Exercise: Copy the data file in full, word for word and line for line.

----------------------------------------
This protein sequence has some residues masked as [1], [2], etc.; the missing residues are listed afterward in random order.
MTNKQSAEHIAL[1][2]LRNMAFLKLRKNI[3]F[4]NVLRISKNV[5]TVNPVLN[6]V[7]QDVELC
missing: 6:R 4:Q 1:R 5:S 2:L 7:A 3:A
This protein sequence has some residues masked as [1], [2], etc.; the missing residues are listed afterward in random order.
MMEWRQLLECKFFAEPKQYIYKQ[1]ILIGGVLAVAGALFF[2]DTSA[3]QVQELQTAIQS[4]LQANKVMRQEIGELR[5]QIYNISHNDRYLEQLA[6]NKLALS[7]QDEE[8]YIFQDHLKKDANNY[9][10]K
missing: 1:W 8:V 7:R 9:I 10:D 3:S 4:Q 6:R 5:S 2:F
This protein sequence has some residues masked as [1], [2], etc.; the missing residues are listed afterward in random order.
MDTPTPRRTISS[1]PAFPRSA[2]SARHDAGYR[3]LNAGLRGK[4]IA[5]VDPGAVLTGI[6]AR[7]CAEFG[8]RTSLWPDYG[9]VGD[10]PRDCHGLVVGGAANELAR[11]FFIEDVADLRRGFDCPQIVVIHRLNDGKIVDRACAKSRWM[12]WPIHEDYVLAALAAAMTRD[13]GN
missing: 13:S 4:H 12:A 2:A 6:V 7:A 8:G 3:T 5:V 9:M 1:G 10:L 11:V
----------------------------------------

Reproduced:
This protein sequence has some residues masked as [1], [2], etc.; the missing residues are listed afterward in random order.
MTNKQSAEHIAL[1][2]LRNMAFLKLRKNI[3]F[4]NVLRISKNV[5]TVNPVLN[6]V[7]QDVELC
missing: 6:R 4:Q 1:R 5:S 2:L 7:A 3:A
This protein sequence has some residues masked as [1], [2], etc.; the missing residues are listed afterward in random order.
MMEWRQLLECKFFAEPKQYIYKQ[1]ILIGGVLAVAGALFF[2]DTSA[3]QVQELQTAIQS[4]LQANKVMRQEIGELR[5]QIYNISHNDRYLEQLA[6]NKLALS[7]QDEE[8]YIFQDHLKKDANNY[9][10]K
missing: 1:W 8:V 7:R 9:I 10:D 3:S 4:Q 6:R 5:S 2:F
This protein sequence has some residues masked as [1], [2], etc.; the missing residues are listed afterward in random order.
MDTPTPRRTISS[1]PAFPRSA[2]SARHDAGYR[3]LNAGLRGK[4]IA[5]VDPGAVLTGI[6]AR[7]CAEFG[8]RTSLWPDYG[9]VGD[10]PRDCHGLVVGGAANELAR[11]FFIEDVADLRRGFDCPQIVVIHRLNDGKIVDRACAKSRWM[12]WPIHEDYVLAALAAAMTRD[13]GN
missing: 13:S 4:H 12:A 2:A 6:V 7:A 8:G 3:T 5:V 9:M 1:G 10:L 11:V